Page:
Environment, Health and Safety Manual - Chapter 05.23: Lead-Based Paint Hazard Policy


Environment, Health and Safety Manual - Chapter 05.23: Lead-Based Paint Hazard Policy


Lead is a heavy metal that can produce harmful health effects to people of all ages. The effects of lead exposure have been known for centuries, and, to ensure that employees are not exposed to high levels of lead in the workplace, the Occupational Safety and Health Administration (OSHA) has created a Lead Construction Standard, 29 CFR 1926.62, to keep employee’s exposures below a permissible exposure limit (PEL). Lead can be found as an ingredient in many substances but was widely added to paint prior to 1978 for stabilization and longevity of the paint. Employees responsible for removing damaged lead containing paint, and for repainting in buildings constructed prior to 1978, must be protected from elevated exposures to lead.


Abatement: The removal of lead-based paint from target housing and child occupied facilities. These facilities have additional regulations dictated by the Environmental Protection Agency (EPA) that must be followed.

Action Level (AL): The limit set by OSHA in which several protective measures become mandatory. This level is set at 30 micrograms per cubic meter (µg/m3).

Exposure Assessment: A determination based on air monitoring data that decides if employees are exposed above the AL. A positive exposure assessment invokes numerous provisions of this program, including respiratory protection and medical surveillance.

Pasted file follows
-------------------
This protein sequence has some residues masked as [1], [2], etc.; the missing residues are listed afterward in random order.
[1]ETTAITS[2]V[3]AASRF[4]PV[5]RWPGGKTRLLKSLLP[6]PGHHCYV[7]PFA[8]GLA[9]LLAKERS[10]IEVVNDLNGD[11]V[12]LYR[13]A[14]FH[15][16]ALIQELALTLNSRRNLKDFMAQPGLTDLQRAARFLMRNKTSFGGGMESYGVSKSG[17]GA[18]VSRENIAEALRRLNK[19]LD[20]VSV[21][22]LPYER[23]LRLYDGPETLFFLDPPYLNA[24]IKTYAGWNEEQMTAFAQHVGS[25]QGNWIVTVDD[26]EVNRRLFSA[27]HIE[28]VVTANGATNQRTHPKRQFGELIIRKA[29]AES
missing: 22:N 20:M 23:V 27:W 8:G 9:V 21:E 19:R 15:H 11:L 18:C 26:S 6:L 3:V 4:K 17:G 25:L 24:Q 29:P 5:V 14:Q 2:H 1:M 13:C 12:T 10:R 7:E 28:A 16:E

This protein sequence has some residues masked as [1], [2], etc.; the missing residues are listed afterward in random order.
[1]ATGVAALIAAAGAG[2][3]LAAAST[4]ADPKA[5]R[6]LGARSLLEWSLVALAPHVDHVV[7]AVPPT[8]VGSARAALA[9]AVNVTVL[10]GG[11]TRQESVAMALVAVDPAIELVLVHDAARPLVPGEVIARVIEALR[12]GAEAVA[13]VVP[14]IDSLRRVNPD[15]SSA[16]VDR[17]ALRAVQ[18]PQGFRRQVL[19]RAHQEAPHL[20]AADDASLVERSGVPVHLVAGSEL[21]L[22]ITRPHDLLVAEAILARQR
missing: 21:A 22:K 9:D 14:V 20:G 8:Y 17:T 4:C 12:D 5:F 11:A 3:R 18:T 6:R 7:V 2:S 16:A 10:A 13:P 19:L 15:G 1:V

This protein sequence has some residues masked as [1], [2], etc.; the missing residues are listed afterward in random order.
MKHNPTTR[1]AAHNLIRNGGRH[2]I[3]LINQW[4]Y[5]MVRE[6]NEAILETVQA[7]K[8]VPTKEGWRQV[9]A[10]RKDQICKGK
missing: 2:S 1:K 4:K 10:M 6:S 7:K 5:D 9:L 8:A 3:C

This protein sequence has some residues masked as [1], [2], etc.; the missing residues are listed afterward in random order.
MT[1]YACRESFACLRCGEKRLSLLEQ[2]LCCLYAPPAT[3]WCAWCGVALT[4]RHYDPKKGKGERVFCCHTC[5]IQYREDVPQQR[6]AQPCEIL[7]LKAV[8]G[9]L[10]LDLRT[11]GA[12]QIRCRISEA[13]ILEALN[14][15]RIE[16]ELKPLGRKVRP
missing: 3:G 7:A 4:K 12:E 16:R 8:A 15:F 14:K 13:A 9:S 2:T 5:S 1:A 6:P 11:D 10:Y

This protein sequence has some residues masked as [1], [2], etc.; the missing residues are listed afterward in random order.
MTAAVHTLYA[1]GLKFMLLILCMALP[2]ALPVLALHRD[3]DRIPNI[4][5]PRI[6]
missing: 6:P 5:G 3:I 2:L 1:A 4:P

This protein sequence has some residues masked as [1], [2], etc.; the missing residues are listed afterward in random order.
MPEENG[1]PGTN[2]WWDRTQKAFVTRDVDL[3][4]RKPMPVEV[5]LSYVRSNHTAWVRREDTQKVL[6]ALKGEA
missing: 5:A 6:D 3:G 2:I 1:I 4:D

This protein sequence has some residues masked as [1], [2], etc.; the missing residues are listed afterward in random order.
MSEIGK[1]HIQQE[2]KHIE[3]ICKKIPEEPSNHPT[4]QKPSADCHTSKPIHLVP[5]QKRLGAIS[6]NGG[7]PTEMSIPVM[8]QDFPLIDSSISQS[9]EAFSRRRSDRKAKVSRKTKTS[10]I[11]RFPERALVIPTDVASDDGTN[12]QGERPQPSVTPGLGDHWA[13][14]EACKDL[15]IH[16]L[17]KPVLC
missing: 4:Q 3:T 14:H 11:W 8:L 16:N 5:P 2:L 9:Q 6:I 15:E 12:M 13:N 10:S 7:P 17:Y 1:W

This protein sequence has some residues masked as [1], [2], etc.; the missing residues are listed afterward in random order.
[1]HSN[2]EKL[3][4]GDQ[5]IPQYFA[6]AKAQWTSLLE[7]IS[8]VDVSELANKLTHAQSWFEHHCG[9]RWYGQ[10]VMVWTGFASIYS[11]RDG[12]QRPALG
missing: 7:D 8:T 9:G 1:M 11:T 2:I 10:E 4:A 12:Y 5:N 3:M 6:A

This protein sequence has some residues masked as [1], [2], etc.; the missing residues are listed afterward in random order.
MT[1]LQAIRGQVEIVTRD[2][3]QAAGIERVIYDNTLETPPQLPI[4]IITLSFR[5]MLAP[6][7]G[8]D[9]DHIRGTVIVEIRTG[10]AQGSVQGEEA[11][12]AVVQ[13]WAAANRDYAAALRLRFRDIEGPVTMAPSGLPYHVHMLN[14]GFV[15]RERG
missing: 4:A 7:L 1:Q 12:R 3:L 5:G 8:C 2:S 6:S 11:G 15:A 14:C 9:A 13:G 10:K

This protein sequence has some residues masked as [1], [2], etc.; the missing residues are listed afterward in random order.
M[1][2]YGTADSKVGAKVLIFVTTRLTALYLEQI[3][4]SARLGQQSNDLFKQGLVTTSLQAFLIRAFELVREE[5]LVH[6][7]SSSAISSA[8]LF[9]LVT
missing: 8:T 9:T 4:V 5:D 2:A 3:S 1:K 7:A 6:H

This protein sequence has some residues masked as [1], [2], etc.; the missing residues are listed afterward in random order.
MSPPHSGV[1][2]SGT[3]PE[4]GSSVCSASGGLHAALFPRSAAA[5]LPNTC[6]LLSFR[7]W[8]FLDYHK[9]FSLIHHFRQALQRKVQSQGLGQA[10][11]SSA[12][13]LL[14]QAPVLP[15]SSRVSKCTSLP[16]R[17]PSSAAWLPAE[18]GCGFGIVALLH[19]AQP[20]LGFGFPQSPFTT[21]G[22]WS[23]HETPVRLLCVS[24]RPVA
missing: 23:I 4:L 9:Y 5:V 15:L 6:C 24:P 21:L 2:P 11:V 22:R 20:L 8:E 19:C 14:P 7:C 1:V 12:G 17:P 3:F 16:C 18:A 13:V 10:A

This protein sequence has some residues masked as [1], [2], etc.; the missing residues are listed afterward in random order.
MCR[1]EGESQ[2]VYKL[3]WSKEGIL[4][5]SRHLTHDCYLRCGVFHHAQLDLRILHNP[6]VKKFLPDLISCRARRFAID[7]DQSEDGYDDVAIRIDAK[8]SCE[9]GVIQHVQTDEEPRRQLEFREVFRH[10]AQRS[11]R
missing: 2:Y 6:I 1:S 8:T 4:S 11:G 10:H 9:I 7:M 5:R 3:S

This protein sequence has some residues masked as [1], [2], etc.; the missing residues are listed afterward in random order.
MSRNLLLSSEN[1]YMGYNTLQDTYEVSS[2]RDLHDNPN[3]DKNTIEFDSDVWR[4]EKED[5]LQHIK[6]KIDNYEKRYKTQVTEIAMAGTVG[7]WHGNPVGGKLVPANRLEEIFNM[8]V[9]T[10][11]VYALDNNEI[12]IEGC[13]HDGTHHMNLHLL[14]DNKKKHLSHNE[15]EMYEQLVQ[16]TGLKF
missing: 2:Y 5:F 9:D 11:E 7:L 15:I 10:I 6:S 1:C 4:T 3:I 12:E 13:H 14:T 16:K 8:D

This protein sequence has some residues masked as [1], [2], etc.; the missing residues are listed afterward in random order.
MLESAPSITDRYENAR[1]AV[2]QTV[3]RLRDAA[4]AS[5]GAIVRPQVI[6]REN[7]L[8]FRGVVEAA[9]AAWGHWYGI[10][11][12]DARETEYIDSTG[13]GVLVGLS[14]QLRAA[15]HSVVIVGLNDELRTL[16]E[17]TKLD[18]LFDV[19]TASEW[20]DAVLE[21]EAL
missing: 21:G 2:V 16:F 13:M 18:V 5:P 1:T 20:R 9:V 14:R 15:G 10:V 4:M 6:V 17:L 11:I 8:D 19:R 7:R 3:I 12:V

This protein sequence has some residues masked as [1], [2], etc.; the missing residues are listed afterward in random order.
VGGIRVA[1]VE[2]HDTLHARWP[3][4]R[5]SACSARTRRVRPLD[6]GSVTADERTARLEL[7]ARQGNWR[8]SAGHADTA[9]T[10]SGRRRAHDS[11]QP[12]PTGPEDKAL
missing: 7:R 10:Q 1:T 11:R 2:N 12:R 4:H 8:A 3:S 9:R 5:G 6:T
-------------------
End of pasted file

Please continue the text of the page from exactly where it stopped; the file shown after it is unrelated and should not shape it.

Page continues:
Lead-based paint: Paint containing 1 milligram per square centimeter (mg/cm2) or more of lead as measured by x-ray florescence. For the purposes of this program, this definition will only be applicable in target housing and child-occupied facilities.

Lead-containing paint: Paint that contains any detectable level of lead.

Medical Surveillance: A program to ensure employees health is being maintained during exposure to lead paint.

Paint stabilization: The removal of damaged paint using scraping tools and the addition of a new paint layer to prevent further deterioration.

Permissible Exposure Limit (PEL): OSHA has established a maximum level governing how much lead employees can be exposed to. This limit is set at 50 µg/m3.

Representative Building: A campus building that has paint with similar lead content to other campus buildings.

Lead Testing